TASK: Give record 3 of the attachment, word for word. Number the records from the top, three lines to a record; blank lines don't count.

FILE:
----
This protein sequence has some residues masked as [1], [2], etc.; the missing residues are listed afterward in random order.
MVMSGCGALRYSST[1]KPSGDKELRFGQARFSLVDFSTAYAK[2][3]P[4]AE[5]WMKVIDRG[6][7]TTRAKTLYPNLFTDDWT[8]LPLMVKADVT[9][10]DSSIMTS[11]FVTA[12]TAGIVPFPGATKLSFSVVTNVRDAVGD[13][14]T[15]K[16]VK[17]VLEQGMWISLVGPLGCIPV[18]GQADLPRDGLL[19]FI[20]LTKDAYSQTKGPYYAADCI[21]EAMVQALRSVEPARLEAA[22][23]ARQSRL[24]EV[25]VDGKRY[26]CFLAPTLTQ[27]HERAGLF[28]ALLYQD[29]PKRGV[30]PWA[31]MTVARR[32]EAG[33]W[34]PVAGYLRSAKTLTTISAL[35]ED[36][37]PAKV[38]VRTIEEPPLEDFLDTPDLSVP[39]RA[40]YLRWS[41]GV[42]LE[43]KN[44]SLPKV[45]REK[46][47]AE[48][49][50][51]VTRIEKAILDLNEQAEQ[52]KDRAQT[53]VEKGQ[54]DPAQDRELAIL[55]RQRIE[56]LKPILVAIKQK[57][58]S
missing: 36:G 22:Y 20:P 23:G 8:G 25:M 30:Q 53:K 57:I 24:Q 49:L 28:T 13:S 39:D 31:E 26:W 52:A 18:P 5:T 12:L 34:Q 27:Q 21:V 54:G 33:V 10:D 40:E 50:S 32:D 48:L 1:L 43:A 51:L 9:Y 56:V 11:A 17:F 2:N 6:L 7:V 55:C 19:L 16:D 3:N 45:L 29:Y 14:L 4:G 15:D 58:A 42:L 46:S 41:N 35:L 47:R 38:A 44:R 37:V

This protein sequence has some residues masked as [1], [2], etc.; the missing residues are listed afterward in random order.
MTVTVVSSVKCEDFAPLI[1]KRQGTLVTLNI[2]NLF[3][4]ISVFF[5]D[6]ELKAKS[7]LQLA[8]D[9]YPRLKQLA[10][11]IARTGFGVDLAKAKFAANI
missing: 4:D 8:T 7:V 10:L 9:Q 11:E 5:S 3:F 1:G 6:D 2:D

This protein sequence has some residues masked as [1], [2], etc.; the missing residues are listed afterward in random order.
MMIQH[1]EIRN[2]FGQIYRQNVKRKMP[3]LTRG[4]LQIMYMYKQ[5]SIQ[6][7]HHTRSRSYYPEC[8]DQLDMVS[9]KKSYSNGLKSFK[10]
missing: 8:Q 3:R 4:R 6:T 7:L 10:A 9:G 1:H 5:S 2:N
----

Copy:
This protein sequence has some residues masked as [1], [2], etc.; the missing residues are listed afterward in random order.
MMIQH[1]EIRN[2]FGQIYRQNVKRKMP[3]LTRG[4]LQIMYMYKQ[5]SIQ[6][7]HHTRSRSYYPEC[8]DQLDMVS[9]KKSYSNGLKSFK[10]
missing: 8:Q 3:R 4:R 6:T 7:L 10:A 9:G 1:H 5:S 2:N